Feature Article - January 15, 2016
SRI Stories: Meet Federico Rullamas, an SRI Farmer in La Union, Philippines
By Roberto Verzola, SRI-Pilipinas
Born on February 10, 1968, in the village of Santa Rita, Aringay, in the province of La Union, to parents Jose and Anastacia Rullamas, Federico Rullamas has been a farmer all his life. His farm covers 1.5 hectares, which he plants with rice, corn and an occasional cash crop. He once tried onions, but it was "too price sensitive," he says.
Freddie is one of the six who tried the System of Rice Intensification (SRI) during 2012 rainy season in Aringay, La Union. In his first trial, which covered only 120 square meters, he harvested the equivalent of 8.3 tons/hectare based on the crop cut done by the municipal agriculturalist office. His conventional field yielded only 5 tons per hectare. In 2013, Freddie set aside half of a hectare for his SRI trial. He harvested the equivalent of 9.3 tons per hectare. In his conventional field, he got 6 tons per hectare. In 2014, he tried again, in 0.6 hectares. His SRI trial yielded 10 tons/ha, while his conventional field produced 5 tons/ha.
Aside from his SRI trials, Freddie also likes to try out all kinds of rice varieties. He has tried Jasmine, local varieties like Sinandomeng and Dalagang bukid, the government variety BPI 76 (red), an Indonesian variety called DSU 300, farmer-developed lines like VG 13, VG 14 and PGR 165, and the variety SL-18, a hybrid distributed by the municipality. "It's weak," he says of the hybrid. He has also tried "super green rice," but was not impressed. The varieties he got from SRI Pilipinas, the national SRI network in the Philippines, were better, he says. His favorite was a glutinous variety he calls "lagkitan."
Increasing the Yield
Freddie loves to try all kinds of things to improve his yield. Once, he borrowed eight buffaloes. He let them loose for three days on a 3,400-square meter rice field to "play around." And this is what he observed: Previously, he was getting 30 sacks of rice from the rice field. After, he got 40 sacks. He tried it again in the next planting season, he got 45. "It turned out to be a good thing." he noted.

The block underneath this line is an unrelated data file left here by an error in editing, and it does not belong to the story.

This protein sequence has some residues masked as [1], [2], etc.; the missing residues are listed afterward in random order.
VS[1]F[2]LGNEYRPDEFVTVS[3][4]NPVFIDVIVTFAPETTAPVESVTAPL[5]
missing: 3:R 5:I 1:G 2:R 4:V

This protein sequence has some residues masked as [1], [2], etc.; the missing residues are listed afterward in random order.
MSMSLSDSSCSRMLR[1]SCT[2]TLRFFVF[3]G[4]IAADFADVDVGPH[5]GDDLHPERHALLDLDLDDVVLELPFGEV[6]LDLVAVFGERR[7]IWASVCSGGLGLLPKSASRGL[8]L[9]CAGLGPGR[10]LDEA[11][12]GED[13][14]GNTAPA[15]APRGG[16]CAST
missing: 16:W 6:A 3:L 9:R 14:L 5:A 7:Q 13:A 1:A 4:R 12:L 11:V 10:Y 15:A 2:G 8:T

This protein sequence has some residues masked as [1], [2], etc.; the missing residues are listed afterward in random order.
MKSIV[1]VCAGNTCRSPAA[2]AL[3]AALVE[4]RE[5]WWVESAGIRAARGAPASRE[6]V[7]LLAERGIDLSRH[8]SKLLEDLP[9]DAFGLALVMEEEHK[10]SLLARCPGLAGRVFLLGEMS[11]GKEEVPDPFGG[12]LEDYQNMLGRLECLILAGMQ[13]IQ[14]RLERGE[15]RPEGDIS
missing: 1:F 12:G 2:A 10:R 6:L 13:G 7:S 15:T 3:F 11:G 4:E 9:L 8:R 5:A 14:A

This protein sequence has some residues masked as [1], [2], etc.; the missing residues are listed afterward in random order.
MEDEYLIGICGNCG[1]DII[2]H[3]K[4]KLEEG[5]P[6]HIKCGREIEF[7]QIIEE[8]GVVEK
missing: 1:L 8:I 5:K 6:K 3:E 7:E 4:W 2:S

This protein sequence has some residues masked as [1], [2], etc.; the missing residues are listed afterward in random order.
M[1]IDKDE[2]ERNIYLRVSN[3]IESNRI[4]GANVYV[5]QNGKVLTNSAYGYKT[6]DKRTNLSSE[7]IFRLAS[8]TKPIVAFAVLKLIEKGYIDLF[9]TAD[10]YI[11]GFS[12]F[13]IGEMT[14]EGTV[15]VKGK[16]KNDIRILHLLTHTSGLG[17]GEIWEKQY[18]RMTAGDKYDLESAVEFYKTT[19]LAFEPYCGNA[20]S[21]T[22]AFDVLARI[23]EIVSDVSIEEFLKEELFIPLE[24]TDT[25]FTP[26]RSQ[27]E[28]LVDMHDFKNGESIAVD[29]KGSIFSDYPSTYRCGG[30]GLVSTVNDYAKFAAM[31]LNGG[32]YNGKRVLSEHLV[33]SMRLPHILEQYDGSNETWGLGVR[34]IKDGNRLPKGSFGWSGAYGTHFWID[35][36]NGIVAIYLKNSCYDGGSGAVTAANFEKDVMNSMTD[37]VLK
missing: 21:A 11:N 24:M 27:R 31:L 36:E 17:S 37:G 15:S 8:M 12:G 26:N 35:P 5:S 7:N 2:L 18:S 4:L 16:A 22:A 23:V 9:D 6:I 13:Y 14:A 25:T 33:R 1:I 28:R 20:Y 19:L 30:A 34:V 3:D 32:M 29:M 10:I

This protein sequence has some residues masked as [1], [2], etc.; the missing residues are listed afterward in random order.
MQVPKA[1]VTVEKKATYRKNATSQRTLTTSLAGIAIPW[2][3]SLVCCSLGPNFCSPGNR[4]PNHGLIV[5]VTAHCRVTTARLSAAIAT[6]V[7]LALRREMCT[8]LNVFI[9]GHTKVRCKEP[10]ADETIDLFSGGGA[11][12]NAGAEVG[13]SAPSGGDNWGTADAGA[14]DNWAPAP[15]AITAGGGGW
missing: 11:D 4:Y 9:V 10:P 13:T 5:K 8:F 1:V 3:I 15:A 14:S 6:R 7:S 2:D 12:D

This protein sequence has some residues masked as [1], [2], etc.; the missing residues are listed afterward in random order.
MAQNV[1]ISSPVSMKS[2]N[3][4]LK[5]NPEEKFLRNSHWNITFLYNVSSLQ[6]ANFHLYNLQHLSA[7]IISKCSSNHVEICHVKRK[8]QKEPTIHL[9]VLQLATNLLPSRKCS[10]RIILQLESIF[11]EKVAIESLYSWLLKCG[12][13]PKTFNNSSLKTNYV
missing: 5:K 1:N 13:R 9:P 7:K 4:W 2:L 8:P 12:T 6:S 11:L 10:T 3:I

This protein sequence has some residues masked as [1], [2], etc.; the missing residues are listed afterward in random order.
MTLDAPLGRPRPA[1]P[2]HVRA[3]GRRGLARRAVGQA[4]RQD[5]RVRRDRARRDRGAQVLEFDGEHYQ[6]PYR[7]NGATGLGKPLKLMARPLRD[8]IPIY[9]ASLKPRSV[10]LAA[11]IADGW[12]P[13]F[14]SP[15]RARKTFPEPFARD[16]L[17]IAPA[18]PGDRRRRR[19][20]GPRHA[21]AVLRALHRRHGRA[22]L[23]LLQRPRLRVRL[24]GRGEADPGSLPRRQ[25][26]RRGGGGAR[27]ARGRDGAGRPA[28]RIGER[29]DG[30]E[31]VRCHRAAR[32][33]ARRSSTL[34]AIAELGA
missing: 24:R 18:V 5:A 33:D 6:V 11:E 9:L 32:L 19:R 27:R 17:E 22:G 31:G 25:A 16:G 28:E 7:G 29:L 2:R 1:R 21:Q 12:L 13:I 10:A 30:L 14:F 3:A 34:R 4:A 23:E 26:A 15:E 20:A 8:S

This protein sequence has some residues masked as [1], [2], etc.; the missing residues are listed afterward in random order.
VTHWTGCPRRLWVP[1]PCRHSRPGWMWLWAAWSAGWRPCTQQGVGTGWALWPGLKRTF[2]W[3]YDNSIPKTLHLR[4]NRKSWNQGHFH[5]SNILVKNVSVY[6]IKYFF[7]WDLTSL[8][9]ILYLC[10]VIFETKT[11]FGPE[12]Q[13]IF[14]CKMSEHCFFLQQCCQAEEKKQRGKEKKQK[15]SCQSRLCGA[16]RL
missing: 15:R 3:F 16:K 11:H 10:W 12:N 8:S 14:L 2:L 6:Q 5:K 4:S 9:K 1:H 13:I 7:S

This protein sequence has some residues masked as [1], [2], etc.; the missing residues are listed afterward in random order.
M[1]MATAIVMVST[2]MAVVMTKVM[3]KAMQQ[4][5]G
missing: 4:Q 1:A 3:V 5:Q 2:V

"Without any plowing, without any gasoline or labor spent, it's as if the field went through a round with a hand tractor. It even looks deeply plowed. All it needed afterwards was a final round of harrowing, to level the soil. All the dung and buffalo urine made the field so fertile, that I only needed a small amount of compost to top it off."
Not content with the 25x25 cm planting distance he learned from SRI Pilipinas, Freddie tried other distances: 20x20,25x25, 30x30, and 25x30. "The space was too tight,” was his comment on the 20x20 distance. “It was the 30x30 that made the best use of space,” he added.
Freddie puts 100 bags of compost on his 8,000-square meter rice field. He also uses the “soil nutrient enhancer” he learned from Venancio Garde Jr., the national trainer of SRI Pilipinas. "Didn't it cost too much?" I asked. "Not if you make the compost yourself," he replied. For every bag of compost he makes, Freddie spends only fifty pesos (slightly more than a US dollar).
Freddie makes his compost out of the following materials: rice straw (his own or scrounged from neighbors); buffalo, goat and chicken dung; various agricultural wastes; and molasses, to speed up the decomposition. Molasses helps the decomposing bacteria reproduce faster, he explains. The most important ingredient in his compost, Freddie says, is “bannog” (hard work).
Plenty of Recognition Comes His Way!
And his hard work was amply rewarded. On February 24, 2014, with his entire family, Freddie was given the "Outstanding Farm Family" award by La Union Governor Manuel C. Ortega. On top of that, he was one of several farmers who received awards as "Outstanding Agricultural Achievers" for 2014 (right). Finally, to continue his string of recognitions, during 2015 his second season crop of high-value organic red rice not only fetched him a very good price in the market, his yield of 170 cavans per hectare also won him the "Highest Yielder for Naturally Grown Organic Rice Farming" award in 2015. (See Philippine Daily Inquirer article for details).
Indeed, who will not be impressed by a farmer whose hard work sent three children to school until they finished their college education, and yet keeps trying how he can improve his farm operations?